Isaiah poses this question to the Israelites in Isaiah 44:19-20 “…shall I bow down to an idol? Such a person feeds on ashes, a deluded heart misleads him; he cannot save himself, or say; Is not this thing in my right hand a lie?” The Israelites were deluded, they were distracted and willing to trade away God’s truth for a cheap imitation. What ashes you feeding on, what do you put your trust in rather than resting in Abba Daddy’s welcoming arms? Today choose to leave behind the distractions, burn your “golden calf” that you have relied on to rescue you, to bring you pleasure, and turn to your Heavenly Father and be embraced in His truth.
It’s World Series time! A lot of people will be glued to their TV sets until it’s all over and a champion has been declared. And for those who are not die-hard baseball fans, there’s always football. Both college and pro teams are in the middle of their schedules, and the prognosticators are already predicting who will be in the playoffs. America seems to be a sports-crazy society. Just think of the outlandish salaries the top athletes are paid—to play games!
We don’t really have to look far, however, to see the grip that sports has on our culture. How many parents are taking their kids to innumerable soccer, football, volleyball games—did I mention the practices? And so many of those activities are now scheduled on Sundays. How often do we keep our kids out of children’s and youth activities at church so they can compete? But it isn’t just sports that have captured so much of our time and attention. There are dance, guitar lessons, children’s theater—the list is almost endless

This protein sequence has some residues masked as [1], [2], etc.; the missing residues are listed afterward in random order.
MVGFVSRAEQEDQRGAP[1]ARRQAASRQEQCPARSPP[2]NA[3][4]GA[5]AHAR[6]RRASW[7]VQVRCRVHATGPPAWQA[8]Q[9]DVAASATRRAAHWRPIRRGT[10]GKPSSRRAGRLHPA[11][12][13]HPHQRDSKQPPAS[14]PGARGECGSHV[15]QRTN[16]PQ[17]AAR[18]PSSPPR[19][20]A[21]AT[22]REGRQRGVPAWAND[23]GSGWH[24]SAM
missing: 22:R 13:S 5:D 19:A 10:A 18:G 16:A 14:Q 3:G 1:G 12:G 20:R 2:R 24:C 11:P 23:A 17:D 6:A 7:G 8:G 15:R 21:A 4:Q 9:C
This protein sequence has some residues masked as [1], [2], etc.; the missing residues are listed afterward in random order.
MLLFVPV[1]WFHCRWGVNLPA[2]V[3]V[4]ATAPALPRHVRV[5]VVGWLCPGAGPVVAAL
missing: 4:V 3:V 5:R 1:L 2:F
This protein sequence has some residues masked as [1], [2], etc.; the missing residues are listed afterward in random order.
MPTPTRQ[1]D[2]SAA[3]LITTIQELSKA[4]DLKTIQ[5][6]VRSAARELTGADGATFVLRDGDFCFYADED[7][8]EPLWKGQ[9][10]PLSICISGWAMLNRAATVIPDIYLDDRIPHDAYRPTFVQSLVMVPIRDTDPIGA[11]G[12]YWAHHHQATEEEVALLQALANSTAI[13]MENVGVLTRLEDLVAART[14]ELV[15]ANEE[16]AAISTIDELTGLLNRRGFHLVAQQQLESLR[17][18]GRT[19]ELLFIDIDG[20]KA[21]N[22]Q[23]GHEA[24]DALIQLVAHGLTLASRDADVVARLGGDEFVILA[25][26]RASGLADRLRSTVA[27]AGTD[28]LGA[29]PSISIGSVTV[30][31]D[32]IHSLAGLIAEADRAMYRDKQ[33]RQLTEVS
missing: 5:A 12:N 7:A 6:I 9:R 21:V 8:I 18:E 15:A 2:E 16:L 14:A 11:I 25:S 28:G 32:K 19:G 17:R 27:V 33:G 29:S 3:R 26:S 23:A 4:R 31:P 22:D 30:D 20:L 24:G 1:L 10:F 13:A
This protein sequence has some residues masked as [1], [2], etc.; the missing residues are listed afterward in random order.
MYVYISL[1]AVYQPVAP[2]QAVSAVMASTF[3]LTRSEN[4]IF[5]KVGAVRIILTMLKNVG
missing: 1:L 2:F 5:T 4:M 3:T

We would probably agree that those activities are all good things. For Christians, who want to please God as devoted followers of Jesus, the question is how do these good activities affect our relationship with God and our service for him. It’s always a matter of priorities, isn’t it? Our new sermon series, “Idols of the Heart,” addresses “When good things become god things.” So, it’s a good time to evaluate our commitments.
An idol is anything or anyone that captures our hearts, minds, and affections more than God. When we do give into them, we turn a good thing into a god thing. Idols may be made of metal, stone, or wood, but they can be more intangible, too. The prophet Ezekiel quoted God who condemned Israel because they “set up idols in their hearts” (14:4). He further said, “This is adultery against me” (16:18). What might be the idols of our hearts today?